Search - Johnny Winter :: Rock N Roll Collection

Rock N Roll Collection
Johnny Winter
Rock N Roll Collection
Genres: Blues, Pop, Rock, Classic Rock, Metal
 
  •  Track Listings (12) - Disc #1
  •  Track Listings (10) - Disc #2


      
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CD Details

All Artists: Johnny Winter
Title: Rock N Roll Collection
Members Wishing: 0
Total Copies: 0
Label: Sony
Original Release Date: 1/25/1994
Release Date: 1/25/1994
Genres: Blues, Pop, Rock, Classic Rock, Metal
Styles: Electric Blues, Slide Guitar, Blues Rock, Album-Oriented Rock (AOR), Arena Rock
Number of Discs: 2
SwapaCD Credits: 2
UPCs: 074644698527, 074644698541, 5099748389725

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CD Reviews

Now Is The Winter Of Our Discontent!!
chris meesey Food Czar | The Colony, TX United States | 11/14/2003
(3 out of 5 stars)

"In 1994, Columbia records released A Rock And Roll Collection, a compilation of Johnny Winter's albums released on that label (and it's subsidiary Blue Sky) from about 1969 to 1980. This two disc set is a perfect showcase for his talented, megawatt guitar playing, but it also illustrates the problems in marketing such a gifted artist. Was he a bluesman, a classic rock and roller, a talented soul/funk/r and b player, what? Not to mention, the one and only bona-fide hit in this whole set ("Rock and Roll, Hoochie Koo") was a major chart success only for the guy who wrote it (Rick Derringer), and not the guy who first recorded it (Winter). So, what we have here is a compilation of excellent originals ("Thirty Days," "Hustled Down in Texas,"), some very fine covers ("Miss Ann," "When You've Got a Good Friend," "Rock Me Baby"), some very good live numbers ("Bony Moronie," "Good Morning, Little School Girl," "It's All Over Now","Highway 61 Revisited"), one absolutely Titanic guest appearance by Muddy Waters and his band ("Walking Thru the Park"), and the rest of the cuts, which are mostly pretty mediocre. Some of these songs are hurt by strange decisions in the studio (Why ruin Robert Johnson's classic "Come On In My Kitchen" with a FLUTE solo? And who deleted the lusty background vocals by the Sing Sing Singers on "Thirty Days?); the entire package suffers from a rather bewildering track selection (Why only one cut apiece from Saints and Sinners and Still Alive and Well, two of Winter's best early works?). In sum, this is only a fairly good collection: it seems that Winter solved the material/marketing problems himself by recording nothing but the blues after about 1977; most of his later efforts are much more consistent and listenable. So while you may be discontented with much of A Rock And Roll Collection, there is still much to satisfy the patient listener. Rock on, Johnny!!!"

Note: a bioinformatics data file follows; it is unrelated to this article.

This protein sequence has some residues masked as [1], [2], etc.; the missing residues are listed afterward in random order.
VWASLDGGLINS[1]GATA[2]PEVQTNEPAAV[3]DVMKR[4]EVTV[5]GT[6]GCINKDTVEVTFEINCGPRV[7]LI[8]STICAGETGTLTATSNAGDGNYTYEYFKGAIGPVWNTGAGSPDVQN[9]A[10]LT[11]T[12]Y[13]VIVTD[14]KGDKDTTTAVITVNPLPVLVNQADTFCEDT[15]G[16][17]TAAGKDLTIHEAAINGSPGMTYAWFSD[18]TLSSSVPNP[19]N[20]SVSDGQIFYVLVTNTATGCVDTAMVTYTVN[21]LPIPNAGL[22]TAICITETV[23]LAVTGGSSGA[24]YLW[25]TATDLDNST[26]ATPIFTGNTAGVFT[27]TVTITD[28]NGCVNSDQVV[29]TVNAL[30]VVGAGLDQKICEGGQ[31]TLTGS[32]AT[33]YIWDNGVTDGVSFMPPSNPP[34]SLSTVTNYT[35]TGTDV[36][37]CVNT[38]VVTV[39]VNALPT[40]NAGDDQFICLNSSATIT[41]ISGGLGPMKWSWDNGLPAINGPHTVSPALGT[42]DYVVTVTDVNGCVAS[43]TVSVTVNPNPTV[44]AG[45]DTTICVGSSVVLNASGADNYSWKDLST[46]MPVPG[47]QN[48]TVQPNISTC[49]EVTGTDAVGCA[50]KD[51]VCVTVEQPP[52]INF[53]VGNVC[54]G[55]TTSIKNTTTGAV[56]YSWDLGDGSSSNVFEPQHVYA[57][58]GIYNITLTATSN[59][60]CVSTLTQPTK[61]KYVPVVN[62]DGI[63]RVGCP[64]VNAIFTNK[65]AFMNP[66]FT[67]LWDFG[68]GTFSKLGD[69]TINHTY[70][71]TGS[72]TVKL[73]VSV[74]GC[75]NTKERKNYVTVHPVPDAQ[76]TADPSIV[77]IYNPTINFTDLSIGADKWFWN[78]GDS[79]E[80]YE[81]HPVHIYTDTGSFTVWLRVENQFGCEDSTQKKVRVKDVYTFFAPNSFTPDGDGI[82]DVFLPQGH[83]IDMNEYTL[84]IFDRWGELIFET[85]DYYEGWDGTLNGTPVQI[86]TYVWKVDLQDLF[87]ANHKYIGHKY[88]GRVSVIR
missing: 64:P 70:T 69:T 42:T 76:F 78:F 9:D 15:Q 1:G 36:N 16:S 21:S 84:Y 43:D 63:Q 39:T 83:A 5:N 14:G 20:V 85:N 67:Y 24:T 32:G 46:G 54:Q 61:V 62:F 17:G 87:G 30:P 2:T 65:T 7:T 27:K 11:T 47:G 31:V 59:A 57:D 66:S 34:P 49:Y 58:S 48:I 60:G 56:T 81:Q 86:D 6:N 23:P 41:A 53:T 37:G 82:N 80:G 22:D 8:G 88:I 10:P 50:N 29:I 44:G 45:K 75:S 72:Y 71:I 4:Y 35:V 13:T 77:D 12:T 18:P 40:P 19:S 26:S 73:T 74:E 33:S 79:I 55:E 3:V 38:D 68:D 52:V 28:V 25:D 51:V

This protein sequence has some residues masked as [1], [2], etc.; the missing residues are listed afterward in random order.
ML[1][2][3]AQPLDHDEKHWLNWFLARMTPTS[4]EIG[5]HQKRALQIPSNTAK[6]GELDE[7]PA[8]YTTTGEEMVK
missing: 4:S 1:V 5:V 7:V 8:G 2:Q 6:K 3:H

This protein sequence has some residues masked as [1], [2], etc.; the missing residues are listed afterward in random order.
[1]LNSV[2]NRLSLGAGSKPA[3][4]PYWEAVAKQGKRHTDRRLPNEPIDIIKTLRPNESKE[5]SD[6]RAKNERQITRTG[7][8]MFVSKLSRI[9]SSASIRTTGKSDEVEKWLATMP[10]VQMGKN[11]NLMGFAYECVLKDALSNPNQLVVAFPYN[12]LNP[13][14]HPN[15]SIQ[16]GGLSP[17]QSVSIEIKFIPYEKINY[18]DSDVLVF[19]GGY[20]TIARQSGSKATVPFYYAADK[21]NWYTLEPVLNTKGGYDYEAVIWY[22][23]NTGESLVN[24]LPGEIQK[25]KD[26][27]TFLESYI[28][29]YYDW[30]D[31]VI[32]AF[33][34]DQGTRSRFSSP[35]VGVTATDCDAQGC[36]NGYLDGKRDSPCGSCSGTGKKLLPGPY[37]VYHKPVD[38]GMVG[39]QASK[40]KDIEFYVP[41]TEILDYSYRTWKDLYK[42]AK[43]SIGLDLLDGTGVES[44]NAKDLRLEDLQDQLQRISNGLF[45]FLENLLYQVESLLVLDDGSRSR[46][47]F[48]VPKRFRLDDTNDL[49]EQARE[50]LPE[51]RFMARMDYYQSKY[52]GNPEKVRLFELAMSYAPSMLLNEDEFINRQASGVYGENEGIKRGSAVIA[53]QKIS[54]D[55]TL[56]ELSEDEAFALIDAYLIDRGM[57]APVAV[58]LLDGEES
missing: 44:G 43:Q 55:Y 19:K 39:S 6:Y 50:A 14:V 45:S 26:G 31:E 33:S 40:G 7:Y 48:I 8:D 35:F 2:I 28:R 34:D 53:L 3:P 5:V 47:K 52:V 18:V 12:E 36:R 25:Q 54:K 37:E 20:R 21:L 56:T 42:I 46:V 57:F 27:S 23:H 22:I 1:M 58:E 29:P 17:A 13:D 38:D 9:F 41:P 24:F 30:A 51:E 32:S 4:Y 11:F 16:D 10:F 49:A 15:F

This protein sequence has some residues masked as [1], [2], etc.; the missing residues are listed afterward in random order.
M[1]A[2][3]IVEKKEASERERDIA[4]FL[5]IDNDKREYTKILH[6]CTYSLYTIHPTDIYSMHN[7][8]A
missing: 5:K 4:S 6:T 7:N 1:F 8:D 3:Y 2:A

Excellent Overview Of Texas Blues Rock Guitarist
J. E FELL | Carterville, Illinois United States | 10/22/2001
(4 out of 5 stars)

"Johnny Winter is perhaps overlooked because of the success and tragic death of Stevie Ray Vaughn. Like Vaughn, he also had to overcome his personal demons in the form of a heroin addiction. Tommy Shannon of Double Trouble originally played in Johnny Winter's band. Johnny Winter was the original Texas blues/rock guitar slinger. The 2 cd anthology compiles his material for Columbia from 1969-80. He was signed to Columbia after an article in "Rolling Stone" touted the Texas albino's six-string prowess. This also led appearances at many of the major festivals of the sixties and early seventies including Woodstock in 1969. This set contains 1 unissued track and 1 alternate take along with highlights from his career up to this point. Most of my favorite cuts are the live songs. "Good Morning Little Schoolgirl", "Bony Moronie", "It's All Over Now" and a smokin' cover of Bob Dylan's "Highway 61 Revisited" are among the highlights. Another interesting cut is Winter's version of Rick Derringer's "Rock And Roll Hoochie Coo" cut while Derringer played second guitar in Winter's band. The music is great mixture of rock and Texas blues with Winter's stinging guitar at the forefront. He is master of slide guitar both electric and on his National Steel guitar when he elects to play acoustically. Brother Edgar appears on some cuts as well as Muddy Waters on Winter's version of "Walking Thru The Park". My regrets are that each disk is not even an hour in length. No material from his albums "John Dawson Winter III" or "White, Hot And Blue" or his Woodstock performances are included. The set also does not include any of Winter's covers of Rolling Stones tunes like "Jumpin' Jack Flash", "Silver Train", "Let It Bleed" or "Stray Cat Blues" which are all smokin'. Also not included are a couple of blues cover tunes like "Walkin' By Myself" and "Messin With The Kid" which I miss. This remains an effective overview of Winter's Columbia period. I would also recommend "Deluxe Edition" which compiles material from his later and bluesier Alligator years with a few unissued tracks thrown in for good measure. My favorite individual albums from this Columbia period are "Second Winter", "Still Alive And Well", and "Captured Live"."
Bring it, Johnny!
Acetyl Dreamer | San Diego | 12/01/2004
(5 out of 5 stars)

"Winter's rock n' roll collection contains several gems and is a good representation of his style, with some of the caveats noted by other reviewers. Although not really a 'hits' collection, which ruffled reviewer #1, this is still a great dual CD set and worth every penny. The last three songs on Disc 2, Thirty Days, Come On In My Kitchen, and Highway 61 Revisited really scream. The openers, Johnny B. Goode and Bony Moronie are fun and revved up as well. That lil' country boy sure can play!"